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Notes PSC 2994

by: Bailey Notetaker

Notes PSC 2994 PSC 2994

Bailey Notetaker

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These notes cover the first half of the semester
Michael Barnett
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This 11 page Bundle was uploaded by Bailey Notetaker on Monday March 7, 2016. The Bundle belongs to PSC 2994 at George Washington University taught by Michael Barnett in Spring 2016. Since its upload, it has received 23 views. For similar materials see Humanitarianism in Political Science at George Washington University.

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Date Created: 03/07/16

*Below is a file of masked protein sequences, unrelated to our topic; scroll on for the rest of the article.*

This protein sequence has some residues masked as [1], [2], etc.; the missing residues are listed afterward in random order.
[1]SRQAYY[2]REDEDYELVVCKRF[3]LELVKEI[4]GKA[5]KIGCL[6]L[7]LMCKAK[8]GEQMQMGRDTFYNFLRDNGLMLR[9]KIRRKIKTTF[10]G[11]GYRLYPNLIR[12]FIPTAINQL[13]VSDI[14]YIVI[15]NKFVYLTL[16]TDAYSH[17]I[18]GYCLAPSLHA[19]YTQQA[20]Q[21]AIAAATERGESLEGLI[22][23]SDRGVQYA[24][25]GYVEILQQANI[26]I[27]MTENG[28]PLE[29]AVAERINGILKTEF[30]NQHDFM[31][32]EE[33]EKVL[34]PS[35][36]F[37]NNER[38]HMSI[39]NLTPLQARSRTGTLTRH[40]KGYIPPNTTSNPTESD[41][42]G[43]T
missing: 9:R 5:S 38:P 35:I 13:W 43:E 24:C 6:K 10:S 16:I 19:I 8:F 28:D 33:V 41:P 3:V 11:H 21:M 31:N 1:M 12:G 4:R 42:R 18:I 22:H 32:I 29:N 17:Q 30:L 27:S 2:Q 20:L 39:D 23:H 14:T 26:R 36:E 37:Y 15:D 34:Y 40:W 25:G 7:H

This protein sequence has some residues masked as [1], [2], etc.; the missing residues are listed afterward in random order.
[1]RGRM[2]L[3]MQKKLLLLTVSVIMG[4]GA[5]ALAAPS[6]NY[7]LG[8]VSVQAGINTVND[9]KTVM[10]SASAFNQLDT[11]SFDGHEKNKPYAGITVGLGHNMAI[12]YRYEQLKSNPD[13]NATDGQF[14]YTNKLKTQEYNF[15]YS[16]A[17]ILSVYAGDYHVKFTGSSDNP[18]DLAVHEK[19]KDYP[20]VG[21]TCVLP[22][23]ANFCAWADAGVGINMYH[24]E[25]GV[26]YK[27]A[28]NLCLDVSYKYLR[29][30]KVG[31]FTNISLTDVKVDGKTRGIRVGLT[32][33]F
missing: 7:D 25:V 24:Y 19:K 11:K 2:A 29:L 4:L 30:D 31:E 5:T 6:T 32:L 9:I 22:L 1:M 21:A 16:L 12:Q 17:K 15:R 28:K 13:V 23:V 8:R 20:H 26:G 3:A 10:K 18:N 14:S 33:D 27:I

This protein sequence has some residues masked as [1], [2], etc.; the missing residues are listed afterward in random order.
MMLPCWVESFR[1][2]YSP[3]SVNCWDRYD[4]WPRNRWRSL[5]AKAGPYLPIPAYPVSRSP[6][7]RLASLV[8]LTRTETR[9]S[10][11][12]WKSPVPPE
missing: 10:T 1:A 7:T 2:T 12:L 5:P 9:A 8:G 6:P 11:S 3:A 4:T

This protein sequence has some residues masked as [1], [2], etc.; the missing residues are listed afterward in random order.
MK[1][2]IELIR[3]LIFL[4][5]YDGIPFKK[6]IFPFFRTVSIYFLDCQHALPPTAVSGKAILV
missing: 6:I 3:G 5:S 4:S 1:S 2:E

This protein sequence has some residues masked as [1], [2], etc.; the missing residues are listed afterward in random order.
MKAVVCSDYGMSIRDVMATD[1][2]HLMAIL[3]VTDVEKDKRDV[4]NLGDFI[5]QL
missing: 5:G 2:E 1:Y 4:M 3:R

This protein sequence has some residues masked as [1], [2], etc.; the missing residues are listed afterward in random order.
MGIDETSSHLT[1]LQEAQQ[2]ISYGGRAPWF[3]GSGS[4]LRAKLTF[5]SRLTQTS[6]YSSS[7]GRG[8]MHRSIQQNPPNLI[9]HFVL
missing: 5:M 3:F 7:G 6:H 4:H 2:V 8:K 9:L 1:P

Humanitarianism: the attempt to relief the suffering of distant strangers  1/14 Humanity o Human, humane, humanity (all have equal moral worth) o Of course it is good…  No Lost Generation, education for Syrian refugee youth o But, perhaps…  Possible to create humanity out of “precarious lives”?  Action as generated by sense of self and sense of other  Phrasing credited to Louis C.K. o When Morals meets Politics  The world we are in right now, where the two come together o Readings: a way of thinking about humanitarianism that we should we concerned about  Intervention into precarious lives, who has a precarious life? How do we know they are vulnerable? What interventions do we do and how?  Laquer: humanitarianism is sometimes driven by some others objective needs, we find that a lot of humanitarianism is about our needs  Whenever we combine our need and helping other people, it gets messy  When we are humanitarian, we signal something about our character “look what a good person I am” a philosophy that emphasizes o Cosmopolitanism vs. the connection between the communitarianism individual and the community  the ideology that all human ethnic groups belong to a single community based on a shared morality o You want people to recognize your humanity or dignity, you have a history to yourself that has helped make you who you are as an individual  1/19: What generates our sense of Humanity? o When is our humanity triggered? o Suffering o Sentimentality  Pictures of suffering  Humanity is tied up with suffering of strangers o Mourning and the dead  Do the dead have rights? o Religious sentiments o Morality and politics  What happens to humanitarianism where there is a mixture of morality and politics?  Politics of a precarious life  Humanitarian government (poss exam Q) move away from idea as government being a complex set of institutions, different kinds of interventions by different actors who are joined to reduce human suffering.  “to manage populations and individuals faced with situations of inequality, contexts of violence and experiences of suffering.” (Fassin p. 5)  “A set of procedures established and actions confucted in order to manage, regulate, and support the existence of human beings.”  Government broadly defined  Support means short and long term development: deisgned to protect and create humanity  Expansion  Ethics of care  Humanitarianism – distant strangers  Ethics of care  Which distant strangers?  Distance: singer vs. Samaritan  Singer o The drowning child (Syrian refugee war) o Humanity and impartiality principles: all lives are of equal worth o The irrelevance of distance “it makes no moral difference whether the person I help is a neighbors child ten yards from me or a Bengali whose name I shall never know, ten thousand miles away.”  1/26: Progress? o Waldren and the Good Samaritan- proximity, what does it mean? Waldren’s analysis to our contemporary obligations o What happened?  Duties?  Positive Duties  Negative Duties  When did this happen?  Change in ethics of care  Something weird happened in late 18 century o Burst of compassion  Reform movements designed to relieve suffering:  Agency and structure/idealism and materialism  Economic change  Social and political change  Religious change  New ideas of reform of responsibility  Moral imagination  Humanitarianism and humanity  Why?  Is it still happening? 1/28  Compassion- dependent variable o Moral imagination expansion  Negative duties  Positive duties  (Anti-slavery) o Agents, actors- ideas (Wilberforce)  Religious groups, Quakers  Government  British military  Social movements o Structures o Which of haskells arguments apply most to today?  Ethics of care o Humanitarianism and an ethics of care  Can we care too much?  When does care become unjustified control? o Paternalism: represents a violation of the principal of freedom o Liberty/freedom: the interference with a person’s liberty of action justified by reasons referring exclusively to the welfare, good, happiness, needs, interests or values of the object of intervention o Defining features of act of paternalism:  Care  Interference  No consent  Mixture of care and control o Conditions for interference (john stuart mill)  Lack of competence  Lack of capabilities 2/14  Vincent Cochetel: I was held hostage for 317 days. Ted talk.  Human rights and humanitarianism o What are human rights?  The purpose of human rights is to articulate, codify, and enforce those rights that individuals possess because of their humanity, with the goal of helping individuals live a life that is flourishing and full.  What are those rights?  What is the source of these rights?  Natural law vs. positive law  Birds of a feather?  Humanity  Cosmopolitanism o Positive and negative duties o Positive and negative rights  History  Differences?   Humanitarianism  Human rights  Purpose It’s about saving lives, Survival, wants to save wants to save a few the world and many people lives  Principles Neutrality, impartiality, No sort of neutrality, independence impartial to relationship of human rights,  Politics Helps anyone that comes Deeply involved in to the door, aid agencies system, wants to bring don’t want to mess around justice, w politics  Education/training Used to just show up, but Law school, legal field, now need technical human rights courses degree. Training is in the are taught there field or masters programs  Skills Aid workers never name Naming and shaming, and shame, would get we have rights, evicted. someone has violated them. You can shame them publically.  Justificatory Discourse Justify themselves in Will talk about justice language of need and rights. Lots of justice talk. 2/9 and 2/11 Humanitarianism vs. human rights  Differences o Ambitions? o Ethics? o Sovereignty o Relationship to Global Power- imperialism. Colonialism, Westernization? o Humanitarian Governance and Paternalism  Expansion of humanitarianism o What are the drivers? o Security: New and old wars  Growing Normative Order o Human rights o Sovereignty o Development o Liberal Peace/Paternalism o Needs vs. rights  Operating Principles  Needs-based  Rights-based humanitarianism humanitarianism  Engage political  Eschew political  Advocate public policy authorities confrontation   Neutrality  Avoid taking sides  Take sides of selected victims  Impartiality  Deliver aid using  Skew balance of proportionality and resource allocation nondiscrimination  Consent  Pursue as sin qua non  Override sovereignty if necessary  Technology o Awareness (CNN effect) o Response time  Growing Role of States o Politics o Military o Money o Control o Politicization  Humanitarianism’s Dilemmas o Why worry? o Why worry now?  Politics  Goal expansion  Accountability  Rwanda o Bad outcomes  Risk the life of the rescuer  Endanger the person to be assisted  Moral hazard- provide succor to perpetrators  Threaten integrity of rescuer- dirty hands o Moral Dilemmas  Definition: when two competing moral imperatives conflict  NGO Dilemmas  Life  Broad values  Justice  Staff safety o Good intentions, Bad outcomes  Refugee camps  Contribution to war economy  Legitimacy  Population control ▯ 2/16 Why worry now?  Politics  Goal expansion- its now about rights, women’s empowerment  Accountability  Rwanda- through unintended acts we don’t know if we did more harm than good o Neutrality doesn’t make sense in Rwanda because of the genocide ▯ Bad Outcomes  Risk the life of the rescuer  Endanger the person to be assisted  Moral hazard – an insurance scheme that allows people to engage in bad practices. provide succor to perpetrators  Threaten integrity of rescuer – dirty hands o If you get anything done you are going to have to have dirty hands (Michael Walzer) ▯ Moral Dilemmas  Definition: when two competing moral imperatives conflict  NGO dilemmas o Life o Broad values o Justice o Staff safety ▯ Good intentions, Bad outcomes  Terry article- you may help prolong war or suffering  Flip side of this: you may help put the fires out  Refugee camps- most of these camps get militarized, great place for recruitment  Contribution to war economy o In most cases impoverished areas, most of the aid orgs come in with more money than all of the people have ever seen o A lot of their resources get stolen o Don’t know who they are hiring, people turn into rebels at night  Legitimacy o Accidentally give legitimacy to rebels, war lords, bandits o You have to talk to the people with the guns, and by doing that you are recognizing they are powerful individuals o This gives them more political power than they had  Population control o The humanitarian world needs to bring populations under control through accidental ethnic cleansing o Bosnia for example, they were moving the Bosnians to a different area which helped the Serbians goal ▯ Do NGOs see these conflicts?  Terry says it is not obvious to NGOs  Political bias  Ranking different principles  Do those who suffer the effects have voice?  Organizational interests  Emotional stress  Culture of Justification o Human instinct to rationalize  Technocratic orientation o This is a profession ▯ Moral Responsibility  Causal vs. role responsibility o Causal- is that something you caused? Were you responsible? o Role- certain individuals by virtue of the roles they occupy have a responsibility to act o UN has a responsibility to protect  Ignorance vs. could have known o Ignorance is used as an excuse, but if you don’t know why should you be held responsible for your actions? o In care of Rwandan genocide: people at the UN said they didn’t know how had the situation was, but the question here is could you have known?  Coercion and diminished judgment or responsibility (mitigation) o Fair percentage of those who had blood on their hands had no choice o Coercion made it impossible for you to fulfill your responsibility to preserve life in case of Rwanda o A lot of things become mitigating circumstances  Capacity o Not fair to blame if someone doesn’t have capacity to do something ▯ What should NGOs do to Mitigate these dilemmas?  Fiona Terry: make impartiality a meta principle o Aid should go to those in need and if you cannot monitor who the money goes to then get out  Tom Weiss: accept the political responsibility David Reiff: do relief and only relief Humanitarian Intervention  In this course is the using military force to protect human rights  Sovereignty and intervention o After cold war there becomes a responsibility to citizens o And if the responsibility isn’t fulfilled, then you can intervene  A new consensus? o In the last 10 years has this become the new consensus? ▯ HI in historical perspective  Sovereignty: within the European states system  European states system-south  Most Eur. States progressively adopted rather than common understandings of human rights to which their citizens were entitled. Classical Liberal understandings  This convergence led to the internationalization of certain human rights claims; the expectation that states were expected to provid minimal level of security and subsistence for their populations0 and these states that were best positioned to do so were liberal states/ civilized and uncivilized  Intervention, paternalism, colonialism, and trying to develop legitimate states 2/18  After WWII o “Keep your laws off my body” o Instrumental use of humanitarian intervention  Factors contributing to a new norm of intervention o Communication and technology o Changing norms of sovereignty  Theoretical perspectives o Pluralism/realism: nonintervention state interests, international order o Solidarism: Walzer and Shock to the conscience o Interference: state or peoples?  Responsibility to protect  Objective definition o Large scale loss of life, actual or anticipated, with genocide intent or not, which is the product of either deliberate state action, or state neglect or inability to act, or a failed state situations; or o Large scale “ethnic cleansing” actual or anticipated, regardless of how carried out 2/23 Gender and Protection- Dr. A. Swaine  Gender o Roles, values, norms, ‘appropriate’ behaviors o Sexuality and sexual behavior o Access to and control of resources o Division of labor and responsibilities (inside and outside the home) o Socio-economic, legal and political status  What is gender? o Identity- identity construction, sense of self, structures relationships between and within genders o A political issue- fundamental beliefs, construction of power and power hierarchies o Socially organizing principle- how we relate, privileges, obstacles, freedoms, organizes our systems of power o Ideology- structured ideas of beliefs and ideals o Analytical category- a lens to view power differentials 2/25/2016  Precautionary Principles o Right intention: primary purpose is to halt suffering. Best assured through multilateral operations o Last resort: all other options must have been exhausted o Proportionality: scale, intensity, duration, and conduct must be proportional and follow the rules of war o Reasonable prospect: must believe that there is a reasonable chance of success and that the intervention will not make things worse. o Right actors: not just anyone can get involved  If they are there because of humanity… will they stick it out? o Maybe they are prepared to do something if relatively easy, cheap, and doesn’t risk their truths o This is not altruism- people expect something from their activities o Want neutral peace keepers, but as level of difficulty goes up, its harder to get qualified peace keepers to go in because the risks are higher  Issues and concerns o Need we be concerned with motives? Can good outcomes come from bad motives? o Need to act quickly before the bloodletting speeds up but that might mean intervening at a lower threshold o Who intervenes? o Collective action o Coercive diplomacy? o Responsibility to rebuild: does prevention and rebuilding mean unlimited expansion of international orgs? o Selectively: can we ever get around this?  The future of R2P o Libya  Did it meet the criteria?  Did it give humanitarianism a bad name? why should ICRC worry?  Was it a setback to R2P? Midterm readings: Fassin, Haskell, Orwell, Waldron, Carpenter “No lost generation”